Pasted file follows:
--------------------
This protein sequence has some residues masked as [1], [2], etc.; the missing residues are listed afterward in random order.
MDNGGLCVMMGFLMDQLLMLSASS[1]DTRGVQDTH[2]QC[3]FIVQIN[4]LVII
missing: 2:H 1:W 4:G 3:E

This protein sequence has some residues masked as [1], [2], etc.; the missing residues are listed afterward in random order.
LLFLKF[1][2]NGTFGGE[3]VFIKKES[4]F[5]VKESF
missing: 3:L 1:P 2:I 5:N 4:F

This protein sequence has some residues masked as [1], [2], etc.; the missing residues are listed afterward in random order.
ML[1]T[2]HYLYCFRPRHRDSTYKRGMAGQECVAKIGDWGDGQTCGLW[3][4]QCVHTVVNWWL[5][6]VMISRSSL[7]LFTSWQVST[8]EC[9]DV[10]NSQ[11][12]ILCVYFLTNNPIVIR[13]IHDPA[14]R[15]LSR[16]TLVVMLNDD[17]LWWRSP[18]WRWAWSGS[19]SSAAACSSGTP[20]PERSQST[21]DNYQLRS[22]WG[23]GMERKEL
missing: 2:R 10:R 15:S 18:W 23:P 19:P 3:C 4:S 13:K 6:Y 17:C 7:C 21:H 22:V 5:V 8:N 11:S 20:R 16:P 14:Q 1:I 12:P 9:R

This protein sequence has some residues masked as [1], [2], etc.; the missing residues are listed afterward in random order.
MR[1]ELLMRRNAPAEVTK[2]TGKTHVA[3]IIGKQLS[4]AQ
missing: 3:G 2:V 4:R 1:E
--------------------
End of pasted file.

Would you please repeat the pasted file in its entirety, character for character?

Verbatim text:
This protein sequence has some residues masked as [1], [2], etc.; the missing residues are listed afterward in random order.
MDNGGLCVMMGFLMDQLLMLSASS[1]DTRGVQDTH[2]QC[3]FIVQIN[4]LVII
missing: 2:H 1:W 4:G 3:E

This protein sequence has some residues masked as [1], [2], etc.; the missing residues are listed afterward in random order.
LLFLKF[1][2]NGTFGGE[3]VFIKKES[4]F[5]VKESF
missing: 3:L 1:P 2:I 5:N 4:F

This protein sequence has some residues masked as [1], [2], etc.; the missing residues are listed afterward in random order.
ML[1]T[2]HYLYCFRPRHRDSTYKRGMAGQECVAKIGDWGDGQTCGLW[3][4]QCVHTVVNWWL[5][6]VMISRSSL[7]LFTSWQVST[8]EC[9]DV[10]NSQ[11][12]ILCVYFLTNNPIVIR[13]IHDPA[14]R[15]LSR[16]TLVVMLNDD[17]LWWRSP[18]WRWAWSGS[19]SSAAACSSGTP[20]PERSQST[21]DNYQLRS[22]WG[23]GMERKEL
missing: 2:R 10:R 15:S 18:W 23:P 19:P 3:C 4:S 13:K 6:Y 17:C 7:C 21:H 22:V 5:V 8:N 11:S 20:R 16:P 14:Q 1:I 12:P 9:R

This protein sequence has some residues masked as [1], [2], etc.; the missing residues are listed afterward in random order.
MR[1]ELLMRRNAPAEVTK[2]TGKTHVA[3]IIGKQLS[4]AQ
missing: 3:G 2:V 4:R 1:E